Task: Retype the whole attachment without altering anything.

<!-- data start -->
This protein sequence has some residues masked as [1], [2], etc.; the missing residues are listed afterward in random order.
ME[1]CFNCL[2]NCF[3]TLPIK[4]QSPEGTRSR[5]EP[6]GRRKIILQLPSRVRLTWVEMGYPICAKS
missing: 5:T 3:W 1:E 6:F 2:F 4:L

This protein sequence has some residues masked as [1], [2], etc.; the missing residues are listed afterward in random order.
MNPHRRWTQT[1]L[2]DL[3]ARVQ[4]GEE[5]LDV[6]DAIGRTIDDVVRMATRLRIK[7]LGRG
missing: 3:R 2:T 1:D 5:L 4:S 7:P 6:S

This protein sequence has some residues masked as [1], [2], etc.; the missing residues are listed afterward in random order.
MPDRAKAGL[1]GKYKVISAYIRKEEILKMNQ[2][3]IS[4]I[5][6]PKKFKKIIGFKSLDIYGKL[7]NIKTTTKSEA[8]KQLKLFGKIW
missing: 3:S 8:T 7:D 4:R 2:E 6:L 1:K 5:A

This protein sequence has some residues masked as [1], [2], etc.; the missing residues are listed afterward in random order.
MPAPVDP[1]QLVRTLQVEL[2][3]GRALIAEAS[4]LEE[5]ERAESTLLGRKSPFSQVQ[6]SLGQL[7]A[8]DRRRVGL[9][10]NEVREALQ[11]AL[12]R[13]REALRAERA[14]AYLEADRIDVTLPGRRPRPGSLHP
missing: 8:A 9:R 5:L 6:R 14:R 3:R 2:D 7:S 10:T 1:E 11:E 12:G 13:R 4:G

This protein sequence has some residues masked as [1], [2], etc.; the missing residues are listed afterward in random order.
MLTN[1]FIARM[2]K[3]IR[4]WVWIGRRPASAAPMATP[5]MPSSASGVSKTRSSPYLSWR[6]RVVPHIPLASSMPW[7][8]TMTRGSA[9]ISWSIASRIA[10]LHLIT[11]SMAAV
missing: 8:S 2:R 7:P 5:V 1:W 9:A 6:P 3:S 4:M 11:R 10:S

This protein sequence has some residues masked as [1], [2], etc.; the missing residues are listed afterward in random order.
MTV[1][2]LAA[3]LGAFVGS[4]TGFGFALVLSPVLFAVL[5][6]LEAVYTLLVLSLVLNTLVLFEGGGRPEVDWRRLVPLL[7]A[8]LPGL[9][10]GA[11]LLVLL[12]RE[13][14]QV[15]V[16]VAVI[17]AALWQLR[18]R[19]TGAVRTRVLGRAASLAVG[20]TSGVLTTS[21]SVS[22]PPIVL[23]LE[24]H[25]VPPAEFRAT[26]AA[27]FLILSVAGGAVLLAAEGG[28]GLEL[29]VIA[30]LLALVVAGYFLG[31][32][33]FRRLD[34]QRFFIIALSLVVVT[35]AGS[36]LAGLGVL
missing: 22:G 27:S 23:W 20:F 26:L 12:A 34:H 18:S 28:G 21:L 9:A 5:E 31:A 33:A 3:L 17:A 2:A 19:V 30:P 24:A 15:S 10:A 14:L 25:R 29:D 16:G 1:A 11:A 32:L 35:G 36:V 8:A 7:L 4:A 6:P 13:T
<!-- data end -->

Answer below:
This protein sequence has some residues masked as [1], [2], etc.; the missing residues are listed afterward in random order.
ME[1]CFNCL[2]NCF[3]TLPIK[4]QSPEGTRSR[5]EP[6]GRRKIILQLPSRVRLTWVEMGYPICAKS
missing: 5:T 3:W 1:E 6:F 2:F 4:L

This protein sequence has some residues masked as [1], [2], etc.; the missing residues are listed afterward in random order.
MNPHRRWTQT[1]L[2]DL[3]ARVQ[4]GEE[5]LDV[6]DAIGRTIDDVVRMATRLRIK[7]LGRG
missing: 3:R 2:T 1:D 5:L 4:S 7:P 6:S

This protein sequence has some residues masked as [1], [2], etc.; the missing residues are listed afterward in random order.
MPDRAKAGL[1]GKYKVISAYIRKEEILKMNQ[2][3]IS[4]I[5][6]PKKFKKIIGFKSLDIYGKL[7]NIKTTTKSEA[8]KQLKLFGKIW
missing: 3:S 8:T 7:D 4:R 2:E 6:L 1:K 5:A

This protein sequence has some residues masked as [1], [2], etc.; the missing residues are listed afterward in random order.
MPAPVDP[1]QLVRTLQVEL[2][3]GRALIAEAS[4]LEE[5]ERAESTLLGRKSPFSQVQ[6]SLGQL[7]A[8]DRRRVGL[9][10]NEVREALQ[11]AL[12]R[13]REALRAERA[14]AYLEADRIDVTLPGRRPRPGSLHP
missing: 8:A 9:R 5:L 6:R 14:R 3:R 2:D 7:S 10:T 1:E 11:E 12:G 13:R 4:G

This protein sequence has some residues masked as [1], [2], etc.; the missing residues are listed afterward in random order.
MLTN[1]FIARM[2]K[3]IR[4]WVWIGRRPASAAPMATP[5]MPSSASGVSKTRSSPYLSWR[6]RVVPHIPLASSMPW[7][8]TMTRGSA[9]ISWSIASRIA[10]LHLIT[11]SMAAV
missing: 8:S 2:R 7:P 5:V 1:W 9:A 6:P 3:S 4:M 11:R 10:S

This protein sequence has some residues masked as [1], [2], etc.; the missing residues are listed afterward in random order.
MTV[1][2]LAA[3]LGAFVGS[4]TGFGFALVLSPVLFAVL[5][6]LEAVYTLLVLSLVLNTLVLFEGGGRPEVDWRRLVPLL[7]A[8]LPGL[9][10]GA[11]LLVLL[12]RE[13][14]QV[15]V[16]VAVI[17]AALWQLR[18]R[19]TGAVRTRVLGRAASLAVG[20]TSGVLTTS[21]SVS[22]PPIVL[23]LE[24]H[25]VPPAEFRAT[26]AA[27]FLILSVAGGAVLLAAEGG[28]GLEL[29]VIA[30]LLALVVAGYFLG[31][32][33]FRRLD[34]QRFFIIALSLVVVT[35]AGS[36]LAGLGVL
missing: 22:G 27:S 23:W 20:F 26:L 12:A 34:H 18:S 28:G 21:L 9:A 5:E 31:A 33:A 3:L 17:A 2:A 19:V 30:P 24:A 15:S 10:A 14:L 25:R 29:D 16:G 1:A 11:A 32:L 35:G 36:V 8:A 7:L 4:A 6:P 13:T